11:17pm Thursday 14 December 2017

Health-care providers turning to social media to help patients and families

(Edmonton) Health-care providers are using social media to share information and help patients manage their health struggles, according to recently published medical research from the University of Alberta. The most popular social media tools are discussion forums and online support groups, and the most common topics are cancer, lifestyle and weight loss.

 Lisa Hartling led a review of nearly 300 research articles to find out how health-care providers are using social media to share information with their patients. 

Lisa Hartling, a researcher in the U of A’s Faculty of Medicine & Dentistry, was the lead investigator in the research review, published earlier this year in the peer-reviewed British Medical Journal Open. Her team studied the use of social media in the health-care arena by reviewing nearly 300 research articles about the topic.

“We wanted to see what social media platforms are being used and how they’re being used in the health-care setting to share information with patients and patients’ caregivers,” said Michele Hamm, who works with Hartling in the Department of Pediatrics, and managed the project.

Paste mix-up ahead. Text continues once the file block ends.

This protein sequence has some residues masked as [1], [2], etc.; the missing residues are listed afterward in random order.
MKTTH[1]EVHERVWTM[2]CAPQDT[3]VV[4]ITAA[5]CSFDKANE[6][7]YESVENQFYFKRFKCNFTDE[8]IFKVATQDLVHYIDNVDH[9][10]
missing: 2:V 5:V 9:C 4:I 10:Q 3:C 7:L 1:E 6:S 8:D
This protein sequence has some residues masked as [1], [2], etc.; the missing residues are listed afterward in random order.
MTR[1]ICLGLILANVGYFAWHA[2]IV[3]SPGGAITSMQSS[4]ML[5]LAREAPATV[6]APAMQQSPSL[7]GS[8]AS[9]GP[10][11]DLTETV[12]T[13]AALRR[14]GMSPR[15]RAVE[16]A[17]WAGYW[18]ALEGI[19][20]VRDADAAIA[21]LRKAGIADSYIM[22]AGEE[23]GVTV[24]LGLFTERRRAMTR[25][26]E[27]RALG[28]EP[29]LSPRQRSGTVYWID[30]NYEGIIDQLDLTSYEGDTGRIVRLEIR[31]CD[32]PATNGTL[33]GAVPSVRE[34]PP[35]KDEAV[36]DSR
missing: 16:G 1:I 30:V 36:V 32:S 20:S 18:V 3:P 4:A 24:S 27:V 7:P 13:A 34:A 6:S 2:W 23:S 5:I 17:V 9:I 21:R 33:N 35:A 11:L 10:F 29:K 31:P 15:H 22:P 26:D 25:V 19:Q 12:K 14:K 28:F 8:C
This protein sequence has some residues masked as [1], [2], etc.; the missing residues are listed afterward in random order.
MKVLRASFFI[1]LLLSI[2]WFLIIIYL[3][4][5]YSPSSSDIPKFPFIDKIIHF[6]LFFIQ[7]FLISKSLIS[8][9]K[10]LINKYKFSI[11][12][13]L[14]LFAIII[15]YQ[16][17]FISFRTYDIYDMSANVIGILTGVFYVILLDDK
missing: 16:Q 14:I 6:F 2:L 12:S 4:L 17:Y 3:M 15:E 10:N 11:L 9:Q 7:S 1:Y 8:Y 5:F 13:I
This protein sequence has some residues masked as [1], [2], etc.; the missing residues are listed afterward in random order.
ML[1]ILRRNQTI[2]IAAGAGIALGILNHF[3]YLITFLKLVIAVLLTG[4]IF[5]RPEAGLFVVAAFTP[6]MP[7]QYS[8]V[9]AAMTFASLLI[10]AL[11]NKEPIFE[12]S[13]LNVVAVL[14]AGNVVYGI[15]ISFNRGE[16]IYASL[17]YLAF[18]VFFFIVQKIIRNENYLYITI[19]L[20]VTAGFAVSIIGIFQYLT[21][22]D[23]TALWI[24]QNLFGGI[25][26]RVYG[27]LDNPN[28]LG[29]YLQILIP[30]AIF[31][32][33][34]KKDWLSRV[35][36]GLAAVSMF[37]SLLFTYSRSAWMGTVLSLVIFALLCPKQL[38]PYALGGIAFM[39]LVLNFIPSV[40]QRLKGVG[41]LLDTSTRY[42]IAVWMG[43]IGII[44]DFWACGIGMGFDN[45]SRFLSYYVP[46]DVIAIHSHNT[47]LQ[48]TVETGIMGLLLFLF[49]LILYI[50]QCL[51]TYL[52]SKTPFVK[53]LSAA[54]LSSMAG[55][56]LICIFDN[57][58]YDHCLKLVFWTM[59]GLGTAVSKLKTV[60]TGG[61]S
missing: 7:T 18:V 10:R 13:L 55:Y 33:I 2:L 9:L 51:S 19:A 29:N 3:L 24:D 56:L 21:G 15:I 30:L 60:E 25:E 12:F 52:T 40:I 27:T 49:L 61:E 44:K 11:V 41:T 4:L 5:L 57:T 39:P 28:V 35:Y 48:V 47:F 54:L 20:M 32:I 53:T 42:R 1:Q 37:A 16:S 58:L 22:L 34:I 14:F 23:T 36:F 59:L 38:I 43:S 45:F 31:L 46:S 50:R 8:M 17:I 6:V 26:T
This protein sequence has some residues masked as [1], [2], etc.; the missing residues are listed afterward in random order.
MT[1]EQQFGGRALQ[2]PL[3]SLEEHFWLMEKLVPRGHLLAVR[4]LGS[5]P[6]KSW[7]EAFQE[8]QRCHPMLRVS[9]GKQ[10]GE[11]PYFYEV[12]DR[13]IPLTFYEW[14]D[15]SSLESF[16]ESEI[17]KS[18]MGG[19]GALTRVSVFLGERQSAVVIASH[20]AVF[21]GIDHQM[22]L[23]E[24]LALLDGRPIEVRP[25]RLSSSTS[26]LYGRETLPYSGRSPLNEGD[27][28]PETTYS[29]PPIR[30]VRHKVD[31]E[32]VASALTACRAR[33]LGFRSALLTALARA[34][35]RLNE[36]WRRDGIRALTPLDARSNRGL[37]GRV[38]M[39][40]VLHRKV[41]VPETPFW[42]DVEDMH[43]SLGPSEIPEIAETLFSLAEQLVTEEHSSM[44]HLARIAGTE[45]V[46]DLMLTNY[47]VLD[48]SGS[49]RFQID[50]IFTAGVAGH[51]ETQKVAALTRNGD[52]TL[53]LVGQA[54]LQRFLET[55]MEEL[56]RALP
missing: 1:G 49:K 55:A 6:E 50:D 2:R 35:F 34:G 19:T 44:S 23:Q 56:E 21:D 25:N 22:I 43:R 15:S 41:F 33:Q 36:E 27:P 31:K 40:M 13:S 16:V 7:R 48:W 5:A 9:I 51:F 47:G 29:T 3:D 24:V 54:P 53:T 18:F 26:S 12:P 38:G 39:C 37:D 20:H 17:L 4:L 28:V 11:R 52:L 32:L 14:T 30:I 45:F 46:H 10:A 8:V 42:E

“There are many platforms being used for a variety of different conditions. While the authors’ conclusions about social media were generally positive, the results don’t always show a significant effect.”

Hartling said a number of research teams from different parts of the world developed social media interventions to see whether the approach would help patients with a particular health issue, such as needing to lose weight. Then those research teams tested their ideas. The ultimate goal of many of the studies was to see whether social media can be used to promote healthy lifestyles in patients.

In addition to using discussion forums and online support groups, health-care providers also used blogs, social media networking sites and sites like YouTube and Wikipedia.

Hartling’s study referenced a background statistic from September 2012 that 72 per cent of adult Internet users seek support and medical information online, making it the third most common online activity.

This research was funded by the Canadian Institutes of Health Research. Hartling’s colleagues included other researchers from the Department of Pediatrics, a researcher from the U of A’s Faculty of Nursing and a colleague from Charles Sturt University in Australia.

Hartling and her team are continuing their research in this area. They recently received additional funding from CIHR to examine how social media is used by children with mental health conditions. And Alberta Innovates – Health Solutions provided funding for her team to study how social media is used in child health.

University of Alberta 116 St. and 85 Ave., Edmonton, AB, Canada T6G 2R3

 


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